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Where job growth and af­ford­able hous­ing meet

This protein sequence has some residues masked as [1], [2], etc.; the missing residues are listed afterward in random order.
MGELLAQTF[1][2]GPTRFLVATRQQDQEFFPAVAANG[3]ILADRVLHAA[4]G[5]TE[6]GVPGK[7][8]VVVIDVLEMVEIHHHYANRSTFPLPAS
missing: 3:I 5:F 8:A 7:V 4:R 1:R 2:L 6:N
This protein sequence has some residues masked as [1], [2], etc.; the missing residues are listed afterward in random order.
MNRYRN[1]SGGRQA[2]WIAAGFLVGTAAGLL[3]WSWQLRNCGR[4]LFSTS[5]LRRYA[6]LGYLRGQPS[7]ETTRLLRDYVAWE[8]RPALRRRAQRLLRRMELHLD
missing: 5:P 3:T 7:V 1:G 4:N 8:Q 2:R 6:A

THE EIGHT-YEAR eco­nomic re­cov­ery has been un­evenly spread. Ris­ing hous­ing costs can be a drag on growth, be­cause they de­ter worker mo­bil­ity. And hous­ing sup­ply lags de­mand. To make sense of it all, Mark Flem­ing, chief econ­o­mist for ti­tle in­surer First Amer­i­can, con­trasted cities’ hous­ing costs with their em­ploy­ment in the five fastest-grow­ing “ad­vanced in­dus­try” (A.I.) sec­tors iden­ti­fied by Brook­ings, such as au­to­mo­tive or en­gi­neer­ing ser­vices. “Think of the com­bi­na­tion of these two things as your en­tre­pre­neur­ial op­por­tu­nity in­dex,” says Flem­ing. There are sur­prises. Take Nashville ver­sus New York City. These cities are roughly equal in hous­ing costs rel­a­tive to pur­chas­ing power, but there’s a lot more growth in the A.I. sec­tors in Nashville, “a re­ally in­ter­est­ing find­ing,” Flem­ing says. Like­wise, Kansas City tops Austin, where the me­dian list price for a home is a hefty $375,000, ac­cord­ing to Real­tor .com. “Kansas City is an­other sneaky mar­ket where there is a lot of growth in the STEM and tech sec­tors, yet hous­ing prices haven’t caught up,” says Flem­ing. What could change things? Ama­zon’s pick for its sec­ond HQ, for one. The winning city will quickly be­come less af­ford­able.

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